Hand-stitched typography, a skate park gallery, Nina Simone and more in our weekly look at the Web
1. The Listening Chair
Combining comfort and design, Imogen Heap’s latest project turns a pod-like chair into a recording studio that asks fans the question, “What song still needs to be written?” “The Listening Chair“, comprised of speakers, a microphone, LED strips, and camera, records its guests listening to an Imogen Heap song and following along the visuals on the the screen. Their experience can either be sent to the performer in form of a personal message or may end up being used in the video.
2. My American Dream Sounds Like Nina Simone
UPenn professor Salamishah Tillet contributed a brilliantly written piece to NPR’s music blog on the indelible Nina Simone. Tillet guides readers through history, pointing out the copious ways in which Simone continues to not only influence music, but American culture at large.
3. Amelia Earhart’s Lost Plane Expedition
Famed aviatress Amelia Earhart disappeared 75 years ago on July 2, and her mysterious legacy continues to captivate generations of Americans. A recent NPR interview with researcher Ric Gillespie reveals new information regarding her crash, including the fact they may have even found her physical remains on an island in the South Pacific.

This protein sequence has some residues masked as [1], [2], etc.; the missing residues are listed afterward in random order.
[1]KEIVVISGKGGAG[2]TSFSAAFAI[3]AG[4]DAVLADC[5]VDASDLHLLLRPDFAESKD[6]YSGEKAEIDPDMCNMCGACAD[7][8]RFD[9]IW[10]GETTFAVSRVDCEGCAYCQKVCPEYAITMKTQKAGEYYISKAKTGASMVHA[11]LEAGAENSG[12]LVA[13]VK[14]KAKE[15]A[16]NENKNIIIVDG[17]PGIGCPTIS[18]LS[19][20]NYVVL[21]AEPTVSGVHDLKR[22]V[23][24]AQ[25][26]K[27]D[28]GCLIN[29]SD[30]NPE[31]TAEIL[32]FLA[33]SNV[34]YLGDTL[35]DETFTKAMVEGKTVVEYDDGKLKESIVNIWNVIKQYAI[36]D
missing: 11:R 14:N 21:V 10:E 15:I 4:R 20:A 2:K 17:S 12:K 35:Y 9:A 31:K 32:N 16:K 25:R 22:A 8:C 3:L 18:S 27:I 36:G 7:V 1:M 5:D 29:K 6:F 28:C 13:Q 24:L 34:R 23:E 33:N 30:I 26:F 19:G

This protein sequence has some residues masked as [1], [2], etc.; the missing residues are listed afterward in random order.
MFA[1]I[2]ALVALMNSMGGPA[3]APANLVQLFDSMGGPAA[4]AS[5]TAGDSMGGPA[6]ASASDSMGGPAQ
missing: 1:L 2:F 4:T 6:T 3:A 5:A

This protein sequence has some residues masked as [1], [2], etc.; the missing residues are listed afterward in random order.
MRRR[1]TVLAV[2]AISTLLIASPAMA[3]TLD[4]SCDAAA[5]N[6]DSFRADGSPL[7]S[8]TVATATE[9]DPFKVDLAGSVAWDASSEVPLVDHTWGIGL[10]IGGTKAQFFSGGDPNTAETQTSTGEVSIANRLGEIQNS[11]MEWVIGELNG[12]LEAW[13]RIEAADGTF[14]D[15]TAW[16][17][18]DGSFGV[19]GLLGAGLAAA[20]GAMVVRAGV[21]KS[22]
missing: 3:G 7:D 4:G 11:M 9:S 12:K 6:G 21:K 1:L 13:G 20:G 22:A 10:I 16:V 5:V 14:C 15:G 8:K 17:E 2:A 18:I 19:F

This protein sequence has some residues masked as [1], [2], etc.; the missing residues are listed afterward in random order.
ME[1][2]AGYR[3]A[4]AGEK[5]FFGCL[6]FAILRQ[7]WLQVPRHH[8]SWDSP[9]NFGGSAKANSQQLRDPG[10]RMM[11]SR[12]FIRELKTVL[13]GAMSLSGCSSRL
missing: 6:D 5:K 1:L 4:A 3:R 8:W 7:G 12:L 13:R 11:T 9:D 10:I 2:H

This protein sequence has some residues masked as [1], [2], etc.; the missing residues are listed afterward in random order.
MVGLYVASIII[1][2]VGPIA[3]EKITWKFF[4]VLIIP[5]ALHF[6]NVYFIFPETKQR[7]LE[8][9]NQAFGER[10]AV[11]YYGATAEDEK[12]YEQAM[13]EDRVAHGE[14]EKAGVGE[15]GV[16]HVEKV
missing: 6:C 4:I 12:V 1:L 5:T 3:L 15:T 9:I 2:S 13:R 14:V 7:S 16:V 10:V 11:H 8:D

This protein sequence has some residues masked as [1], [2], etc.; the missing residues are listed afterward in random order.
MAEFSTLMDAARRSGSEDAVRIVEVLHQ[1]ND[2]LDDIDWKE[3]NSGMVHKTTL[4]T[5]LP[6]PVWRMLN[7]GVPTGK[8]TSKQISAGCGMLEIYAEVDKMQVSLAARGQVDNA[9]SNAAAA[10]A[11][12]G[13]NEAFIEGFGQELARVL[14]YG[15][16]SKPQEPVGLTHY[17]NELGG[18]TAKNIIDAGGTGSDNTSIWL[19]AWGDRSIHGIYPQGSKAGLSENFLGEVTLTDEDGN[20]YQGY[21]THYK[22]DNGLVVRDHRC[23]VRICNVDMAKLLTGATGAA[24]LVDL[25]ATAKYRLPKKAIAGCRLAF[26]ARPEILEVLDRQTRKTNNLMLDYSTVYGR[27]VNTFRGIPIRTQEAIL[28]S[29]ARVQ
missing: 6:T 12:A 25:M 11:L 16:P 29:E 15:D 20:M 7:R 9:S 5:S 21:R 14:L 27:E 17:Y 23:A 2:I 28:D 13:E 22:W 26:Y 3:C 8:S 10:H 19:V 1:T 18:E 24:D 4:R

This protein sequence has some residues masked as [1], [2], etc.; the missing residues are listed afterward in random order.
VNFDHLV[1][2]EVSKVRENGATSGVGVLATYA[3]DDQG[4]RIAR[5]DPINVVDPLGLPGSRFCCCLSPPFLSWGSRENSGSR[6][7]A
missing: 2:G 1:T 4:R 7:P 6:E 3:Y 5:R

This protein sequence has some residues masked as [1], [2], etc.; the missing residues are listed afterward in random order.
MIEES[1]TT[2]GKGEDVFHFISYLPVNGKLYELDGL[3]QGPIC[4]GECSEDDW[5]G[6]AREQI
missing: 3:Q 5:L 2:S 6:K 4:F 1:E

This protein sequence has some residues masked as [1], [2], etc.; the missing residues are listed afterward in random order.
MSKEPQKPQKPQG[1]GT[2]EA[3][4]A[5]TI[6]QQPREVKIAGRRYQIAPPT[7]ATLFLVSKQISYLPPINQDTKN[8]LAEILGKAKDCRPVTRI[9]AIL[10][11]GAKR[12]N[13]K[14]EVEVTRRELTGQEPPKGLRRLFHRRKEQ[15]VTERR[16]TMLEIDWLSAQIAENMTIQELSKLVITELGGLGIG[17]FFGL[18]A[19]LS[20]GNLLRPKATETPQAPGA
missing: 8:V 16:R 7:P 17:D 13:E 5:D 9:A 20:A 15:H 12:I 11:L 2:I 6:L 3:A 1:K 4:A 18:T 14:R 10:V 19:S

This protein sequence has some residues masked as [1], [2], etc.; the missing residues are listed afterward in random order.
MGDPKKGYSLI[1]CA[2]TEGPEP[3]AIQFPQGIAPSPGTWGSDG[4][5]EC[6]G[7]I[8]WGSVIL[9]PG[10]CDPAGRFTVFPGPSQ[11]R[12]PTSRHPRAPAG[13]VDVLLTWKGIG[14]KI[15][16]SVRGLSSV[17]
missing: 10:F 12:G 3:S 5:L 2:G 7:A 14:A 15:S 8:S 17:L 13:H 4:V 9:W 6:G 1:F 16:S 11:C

Showing that football fans support social media nearly as much as their team, Twitter data visualization scientist Nicolas Belmonte tracked tweets by following the #Euro2012 hashtag during the 2012 European Cup. The graphical spikes indicate high and low points in selective matches, giving insight to decisive moments when physical words were simply not enough to voice the levels of excitement.
5. Hand-Stitched Typography
In a cheeky comment on digital ease, designer Briar Mark decided to hand-stitch a typographical illustration using three colors and tens of thousands of individual stitches. The completed piece appropriately reads, “I could have done this on my Mac.”
6. At First We Take Museums
Much like art, skateboarding is a product of its surroundings, always adapting as society’s perception of it changes. To address the issue of public space sculptural artist Rich Holland presents “At First We Take Museums”, a large scale skateable installation at Finland’s Kiasma Museum of Modern Art.
7. Gregory Crewdson: Brief Encounters
Ten years of sporadic filming has come to fruition for director Ben Shapiro–his new documentary Gregory Crewdson: Brief Encounters explores and exposes the life and artistic conceptions of photographer Gregory Crewdson. Crewdson’s documentation of American life, in particular small towns and the people in them, has gained with the credit of “conceiving a new, expansive photographic language.” Shapiro’s documentary was an Official Selection at the 2012 SXSW Film Festival. Keep an eye out for screenings at local art house cinemas.
8. Keiji Shinohara
With a look that falls somewhere between Wes Anderson and Katsushika Hokusai, artist Keiji Shinohara uses traditional woodblock printing to create serene landscapes. The coloration is remarkably varied, a testament to Shinohara’s hands-on approach and his insistence on overseeing the entire printing process.